‘Irreplaceable’ Tubbs Jones honored by friends, colleagues

Theresa Bruskin

Thousands gather to bid farewell to Cleveland’s groundbreaking congresswoman

Although the memorial service for Congresswoman Stephanie Tubbs Jones was a who’s-who of both national and local politics, it was a 16-year-old high school student who provided perhaps the best example of how deeply the Cleveland native loved and was loved.

Tiffany Robertson, from Martin Luther King High School in Cleveland, at times overcome by tears, told how Tubbs Jones visited her eighth grade class two years ago and after seeing the classroom full of girls, took the students under her wing.

“She said ‘Well I promise you, from here on out I’m gonna be here for you if you all keep your grades up,'” Robertson said. “We got our grades up and ever since then, she kept her promise.”

“We are family and we got to stick together. We gotta carry on her legacy because that’s what she’d want us to do. So I just want to say, mom, I miss you.”

Love was the theme yesterday at Cleveland’s Public Auditorium downtown as a crowd of thousands, sometimes joyful, sometimes somber, bid farewell to Cleveland’s lifelong friend and warrior.

By 8 a.m., when the doors opened, there were at least 200 people in line, waiting to pay their respects and file into the auditorium, which was cordoned off into sections for federal dignitaries, family, staff and clergy, among others.

Those gathered represented every type of Clevelander, from those dressed in their Sunday best to students in jeans and flip-flops to mothers pushing their children in strollers. Tubbs Jones’ Delta Sigma Theta sisters adorned in red dotted the crowd.

Groundbreaking in so many ways, the congresswoman was known for fiercely loving those close to her, who came from across the country to honor their friend. Among those speaking were Governor Ted Strickland, Sen. Sherrod Brown, Cleveland Mayor Frank Jackson, U.S. Reps. Tim Ryan, Kendrick Meek (D-Fla.) and Carolyn Kilpatrick (D-Mich.), Tubbs Jones’ congressional predecessor Louis Stokes, former President Bill Clinton and his wife Sen. Hillary Clinton and newly nominated Democratic Presidential candidate Sen. Barack Obama.

Each relayed tales of how the congresswoman touched and improved their lives.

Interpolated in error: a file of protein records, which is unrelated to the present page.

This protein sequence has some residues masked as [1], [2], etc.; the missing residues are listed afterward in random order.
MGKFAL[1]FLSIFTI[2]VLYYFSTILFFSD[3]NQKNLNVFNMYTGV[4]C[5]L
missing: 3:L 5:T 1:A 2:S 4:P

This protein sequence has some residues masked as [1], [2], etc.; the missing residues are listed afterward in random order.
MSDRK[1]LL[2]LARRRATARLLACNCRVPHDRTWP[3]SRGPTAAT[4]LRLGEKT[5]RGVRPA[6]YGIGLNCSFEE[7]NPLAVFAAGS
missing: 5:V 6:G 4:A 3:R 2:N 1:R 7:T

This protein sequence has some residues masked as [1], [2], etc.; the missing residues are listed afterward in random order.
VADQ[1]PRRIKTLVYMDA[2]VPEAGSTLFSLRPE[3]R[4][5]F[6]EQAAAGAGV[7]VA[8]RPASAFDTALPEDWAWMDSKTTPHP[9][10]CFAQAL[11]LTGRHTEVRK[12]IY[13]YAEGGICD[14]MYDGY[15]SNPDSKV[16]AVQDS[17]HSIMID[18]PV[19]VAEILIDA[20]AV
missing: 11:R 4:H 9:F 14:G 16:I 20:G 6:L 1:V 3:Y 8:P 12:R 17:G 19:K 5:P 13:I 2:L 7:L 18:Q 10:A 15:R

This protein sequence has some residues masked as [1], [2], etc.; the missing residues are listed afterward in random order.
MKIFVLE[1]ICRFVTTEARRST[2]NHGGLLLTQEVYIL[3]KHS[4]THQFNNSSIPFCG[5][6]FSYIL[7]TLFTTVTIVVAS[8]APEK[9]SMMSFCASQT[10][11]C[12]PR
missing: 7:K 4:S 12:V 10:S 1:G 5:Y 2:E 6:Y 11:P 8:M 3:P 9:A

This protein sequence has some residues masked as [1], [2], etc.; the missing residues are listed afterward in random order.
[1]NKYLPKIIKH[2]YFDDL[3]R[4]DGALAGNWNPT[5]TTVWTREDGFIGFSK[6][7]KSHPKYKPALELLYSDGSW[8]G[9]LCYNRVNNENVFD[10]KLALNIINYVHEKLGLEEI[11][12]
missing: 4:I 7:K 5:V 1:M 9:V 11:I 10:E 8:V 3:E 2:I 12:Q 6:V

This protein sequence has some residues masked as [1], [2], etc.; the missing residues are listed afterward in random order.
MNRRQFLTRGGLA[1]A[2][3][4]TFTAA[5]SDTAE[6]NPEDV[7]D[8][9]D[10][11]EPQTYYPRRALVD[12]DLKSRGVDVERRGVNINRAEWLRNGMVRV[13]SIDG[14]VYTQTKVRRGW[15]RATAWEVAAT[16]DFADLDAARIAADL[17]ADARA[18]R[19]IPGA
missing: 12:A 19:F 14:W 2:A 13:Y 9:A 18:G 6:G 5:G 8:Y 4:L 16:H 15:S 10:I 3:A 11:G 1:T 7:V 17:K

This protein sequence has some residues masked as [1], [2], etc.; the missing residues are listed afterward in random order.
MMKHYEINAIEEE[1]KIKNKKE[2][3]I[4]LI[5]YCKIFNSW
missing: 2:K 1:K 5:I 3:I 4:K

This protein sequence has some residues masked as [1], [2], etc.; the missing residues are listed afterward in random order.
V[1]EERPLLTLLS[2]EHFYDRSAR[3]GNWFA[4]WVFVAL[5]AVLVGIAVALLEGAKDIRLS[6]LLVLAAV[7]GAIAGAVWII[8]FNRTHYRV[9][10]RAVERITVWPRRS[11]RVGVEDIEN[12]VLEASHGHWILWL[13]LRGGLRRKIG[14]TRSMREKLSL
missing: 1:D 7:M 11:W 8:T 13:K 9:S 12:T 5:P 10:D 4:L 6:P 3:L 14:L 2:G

“Stephanie became an even better friend to me over the past many months, as she did to my husband and my daughter. Now her friendship was not uncritical, when she was your friend, she felt it her responsibility to inform you of all the matters that needed improvement,” Hillary Clinton said. “And she traveled with me often, she traveled with my husband, sometimes separately, and was one of the few people that actually defeated him in cards, for which I was very grateful to her.”

Strickland discussed the impact Tubbs Jones had on both Ohio and the nation, calling her “not a symbol of progress but a source of progress.”

“Stephanie’s works will follow her and they will follow us because the doors she opened will never close,” Strickland said.

Tubbs Jones’ legacy:

&bull Bachelor of Arts in social work and Juris Doctorate degrees from Case Western

&bull Lifetime member of Bethany Baptist Church in Cleveland and Delta Sigma Theta Sorority, Incorporated

&bull First black woman to sit on the Common Pleas Court of the State of Ohio

&bull First black and first woman to be Cuyahoga County Prosecutor

&bull Chairwoman of the House Ethics Committee and member of the Ways and Means Committee

The memorial service became political at time, with Kilpatrick calling on the audience to honor her dear friend by electing Obama. A standing ovation greeted her plea and every mention of Obama throughout the service, with some in the crowd in tears.

At some points, people grumbled that the funeral shouldn’t become a political event, but for the most part, they seemed glad that so many important people came to remember their friend and congresswoman.

Obama gave a short speech himself, remembering Tubbs Jones as someone who “just set her sites and steeled her will to the task at hand.”

“Now that’s she’s gone, we still have work to do,” Obama said.

Ernstine Davis, a special educator at Heritage Middle School in East Cleveland and a 1997 Kent State graduate, said she wasn’t concerned that the focus of the funeral would be clouded by the presence of so many politicians because Tubbs Jones “was a people person and this is the people’s forum,” she said.

“She helped you as a person to understand politics even if you weren’t politically savvy,” said Davis, who went on to get her doctorate in education after leaving Kent State.

Davis attends Greater Abyssinia Missionary Baptist Church, across the street from Bethany Baptist, where Tubbs Jones was a lifelong member. She said the congresswoman would visit sometimes, and while she never got to meet her, she witnessed firsthand the kind of hope the Tubbs Jones brought into a room.

“She had this spirit about her, this presence about her. She had this electricity, this commitment. You just couldn’t believe her enthusiasm,” Davis said. “She carried the weight of the world like it was a feather.”

Because she is an educator, Davis said she will tell her students about what Tubbs Jones did for Cleveland and how she never abandoned her roots. “Young people do not fully understand what she did for this city, for this nation,” she added.

Davis said the city will never be able to replace Tubbs Jones and what she meant for Cleveland.

“We believed in her because she believed in us.”

Contact metro editor Theresa Bruskin at [email protected].